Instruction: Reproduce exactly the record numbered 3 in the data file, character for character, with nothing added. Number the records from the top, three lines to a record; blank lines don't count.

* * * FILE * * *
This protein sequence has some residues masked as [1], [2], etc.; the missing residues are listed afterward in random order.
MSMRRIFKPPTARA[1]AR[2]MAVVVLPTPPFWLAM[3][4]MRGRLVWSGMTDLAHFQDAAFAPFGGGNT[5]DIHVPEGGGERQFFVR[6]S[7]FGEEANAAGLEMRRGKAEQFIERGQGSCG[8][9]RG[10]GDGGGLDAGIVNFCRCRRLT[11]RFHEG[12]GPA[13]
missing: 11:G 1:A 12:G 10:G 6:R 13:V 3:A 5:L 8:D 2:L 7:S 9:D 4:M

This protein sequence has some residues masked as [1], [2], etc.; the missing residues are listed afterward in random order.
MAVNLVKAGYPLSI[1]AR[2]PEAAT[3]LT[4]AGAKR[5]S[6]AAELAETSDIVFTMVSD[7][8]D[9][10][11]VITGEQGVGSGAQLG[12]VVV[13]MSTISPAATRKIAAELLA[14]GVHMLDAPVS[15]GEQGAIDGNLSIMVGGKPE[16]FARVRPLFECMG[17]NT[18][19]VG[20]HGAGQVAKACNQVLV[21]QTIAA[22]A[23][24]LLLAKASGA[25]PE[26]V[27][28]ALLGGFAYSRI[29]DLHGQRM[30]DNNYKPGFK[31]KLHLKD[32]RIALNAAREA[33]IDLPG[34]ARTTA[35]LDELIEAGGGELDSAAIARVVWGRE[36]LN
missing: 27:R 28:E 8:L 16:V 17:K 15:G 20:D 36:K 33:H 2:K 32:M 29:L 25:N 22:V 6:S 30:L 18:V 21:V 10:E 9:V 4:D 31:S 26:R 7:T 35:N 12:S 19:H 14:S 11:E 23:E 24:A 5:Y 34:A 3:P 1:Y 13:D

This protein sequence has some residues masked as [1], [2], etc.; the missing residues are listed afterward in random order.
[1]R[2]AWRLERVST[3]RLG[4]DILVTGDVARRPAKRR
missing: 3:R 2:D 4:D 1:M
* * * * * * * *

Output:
This protein sequence has some residues masked as [1], [2], etc.; the missing residues are listed afterward in random order.
[1]R[2]AWRLERVST[3]RLG[4]DILVTGDVARRPAKRR
missing: 3:R 2:D 4:D 1:M